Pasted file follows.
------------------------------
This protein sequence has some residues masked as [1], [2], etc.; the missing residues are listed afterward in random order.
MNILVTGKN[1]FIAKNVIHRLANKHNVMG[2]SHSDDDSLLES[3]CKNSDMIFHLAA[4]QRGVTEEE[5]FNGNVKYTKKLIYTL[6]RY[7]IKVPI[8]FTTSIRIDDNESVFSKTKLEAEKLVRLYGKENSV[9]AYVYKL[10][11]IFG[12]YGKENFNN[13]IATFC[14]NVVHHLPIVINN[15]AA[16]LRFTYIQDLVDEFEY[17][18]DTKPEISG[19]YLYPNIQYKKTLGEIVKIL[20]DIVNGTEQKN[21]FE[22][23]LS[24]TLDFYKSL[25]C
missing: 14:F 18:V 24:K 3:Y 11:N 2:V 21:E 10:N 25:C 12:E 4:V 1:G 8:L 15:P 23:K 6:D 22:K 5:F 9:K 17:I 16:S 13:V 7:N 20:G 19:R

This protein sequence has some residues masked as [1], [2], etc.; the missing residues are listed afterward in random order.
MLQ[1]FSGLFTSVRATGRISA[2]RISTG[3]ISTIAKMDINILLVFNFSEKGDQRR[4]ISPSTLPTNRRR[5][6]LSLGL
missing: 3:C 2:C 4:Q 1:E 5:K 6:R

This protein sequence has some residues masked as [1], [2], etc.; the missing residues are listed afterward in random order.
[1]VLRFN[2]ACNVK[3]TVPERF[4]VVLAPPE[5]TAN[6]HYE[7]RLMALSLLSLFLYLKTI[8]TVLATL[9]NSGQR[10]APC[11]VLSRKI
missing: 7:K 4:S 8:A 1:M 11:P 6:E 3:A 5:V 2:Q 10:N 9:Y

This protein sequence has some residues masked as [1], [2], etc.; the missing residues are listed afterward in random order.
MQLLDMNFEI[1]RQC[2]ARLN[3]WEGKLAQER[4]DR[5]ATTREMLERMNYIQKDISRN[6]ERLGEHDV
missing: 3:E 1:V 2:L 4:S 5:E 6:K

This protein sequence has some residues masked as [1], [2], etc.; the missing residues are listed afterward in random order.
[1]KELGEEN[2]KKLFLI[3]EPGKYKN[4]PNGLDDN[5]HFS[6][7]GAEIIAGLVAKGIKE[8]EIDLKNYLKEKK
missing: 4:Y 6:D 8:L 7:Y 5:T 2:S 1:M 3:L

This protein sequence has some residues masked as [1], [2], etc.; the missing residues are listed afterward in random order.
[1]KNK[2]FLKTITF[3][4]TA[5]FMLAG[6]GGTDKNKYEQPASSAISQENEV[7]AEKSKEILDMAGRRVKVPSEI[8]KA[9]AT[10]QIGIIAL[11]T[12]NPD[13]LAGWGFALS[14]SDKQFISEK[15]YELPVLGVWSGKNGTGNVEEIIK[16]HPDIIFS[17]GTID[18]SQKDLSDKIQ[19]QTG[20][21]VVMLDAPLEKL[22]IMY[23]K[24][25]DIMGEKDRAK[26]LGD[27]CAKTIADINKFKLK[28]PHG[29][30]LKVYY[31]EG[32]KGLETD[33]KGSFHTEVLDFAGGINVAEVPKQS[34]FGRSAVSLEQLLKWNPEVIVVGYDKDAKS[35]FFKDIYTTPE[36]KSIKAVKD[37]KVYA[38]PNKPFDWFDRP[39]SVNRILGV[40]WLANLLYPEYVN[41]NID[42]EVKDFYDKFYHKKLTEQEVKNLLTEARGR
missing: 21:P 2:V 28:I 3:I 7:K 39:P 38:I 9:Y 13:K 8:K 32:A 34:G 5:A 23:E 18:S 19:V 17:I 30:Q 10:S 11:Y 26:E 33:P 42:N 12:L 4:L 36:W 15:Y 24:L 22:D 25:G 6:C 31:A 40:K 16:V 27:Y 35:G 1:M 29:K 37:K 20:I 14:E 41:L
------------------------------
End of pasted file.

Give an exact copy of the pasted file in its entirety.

This protein sequence has some residues masked as [1], [2], etc.; the missing residues are listed afterward in random order.
MNILVTGKN[1]FIAKNVIHRLANKHNVMG[2]SHSDDDSLLES[3]CKNSDMIFHLAA[4]QRGVTEEE[5]FNGNVKYTKKLIYTL[6]RY[7]IKVPI[8]FTTSIRIDDNESVFSKTKLEAEKLVRLYGKENSV[9]AYVYKL[10][11]IFG[12]YGKENFNN[13]IATFC[14]NVVHHLPIVINN[15]AA[16]LRFTYIQDLVDEFEY[17][18]DTKPEISG[19]YLYPNIQYKKTLGEIVKIL[20]DIVNGTEQKN[21]FE[22][23]LS[24]TLDFYKSL[25]C
missing: 14:F 18:V 24:K 3:Y 11:N 2:V 21:E 10:N 25:C 12:E 4:V 1:G 8:L 15:P 23:K 6:D 22:K 5:F 9:K 17:I 16:S 13:V 7:N 20:G 19:R

This protein sequence has some residues masked as [1], [2], etc.; the missing residues are listed afterward in random order.
MLQ[1]FSGLFTSVRATGRISA[2]RISTG[3]ISTIAKMDINILLVFNFSEKGDQRR[4]ISPSTLPTNRRR[5][6]LSLGL
missing: 3:C 2:C 4:Q 1:E 5:K 6:R

This protein sequence has some residues masked as [1], [2], etc.; the missing residues are listed afterward in random order.
[1]VLRFN[2]ACNVK[3]TVPERF[4]VVLAPPE[5]TAN[6]HYE[7]RLMALSLLSLFLYLKTI[8]TVLATL[9]NSGQR[10]APC[11]VLSRKI
missing: 7:K 4:S 8:A 1:M 11:P 6:E 3:A 5:V 2:Q 10:N 9:Y

This protein sequence has some residues masked as [1], [2], etc.; the missing residues are listed afterward in random order.
MQLLDMNFEI[1]RQC[2]ARLN[3]WEGKLAQER[4]DR[5]ATTREMLERMNYIQKDISRN[6]ERLGEHDV
missing: 3:E 1:V 2:L 4:S 5:E 6:K

This protein sequence has some residues masked as [1], [2], etc.; the missing residues are listed afterward in random order.
[1]KELGEEN[2]KKLFLI[3]EPGKYKN[4]PNGLDDN[5]HFS[6][7]GAEIIAGLVAKGIKE[8]EIDLKNYLKEKK
missing: 4:Y 6:D 8:L 7:Y 5:T 2:S 1:M 3:L

This protein sequence has some residues masked as [1], [2], etc.; the missing residues are listed afterward in random order.
[1]KNK[2]FLKTITF[3][4]TA[5]FMLAG[6]GGTDKNKYEQPASSAISQENEV[7]AEKSKEILDMAGRRVKVPSEI[8]KA[9]AT[10]QIGIIAL[11]T[12]NPD[13]LAGWGFALS[14]SDKQFISEK[15]YELPVLGVWSGKNGTGNVEEIIK[16]HPDIIFS[17]GTID[18]SQKDLSDKIQ[19]QTG[20][21]VVMLDAPLEKL[22]IMY[23]K[24][25]DIMGEKDRAK[26]LGD[27]CAKTIADINKFKLK[28]PHG[29][30]LKVYY[31]EG[32]KGLETD[33]KGSFHTEVLDFAGGINVAEVPKQS[34]FGRSAVSLEQLLKWNPEVIVVGYDKDAKS[35]FFKDIYTTPE[36]KSIKAVKD[37]KVYA[38]PNKPFDWFDRP[39]SVNRILGV[40]WLANLLYPEYVN[41]NID[42]EVKDFYDKFYHKKLTEQEVKNLLTEARGR
missing: 21:P 2:V 28:I 3:I 7:K 39:P 38:I 9:Y 13:K 8:K 32:A 34:G 5:A 23:E 18:S 19:V 17:I 30:Q 10:S 11:Y 26:E 33:P 42:N 12:L 4:L 36:W 15:Y 24:L 22:D 25:G 6:C 31:A 40:K 16:V 27:Y 35:G 1:M 29:K 37:K 20:I 14:E 41:L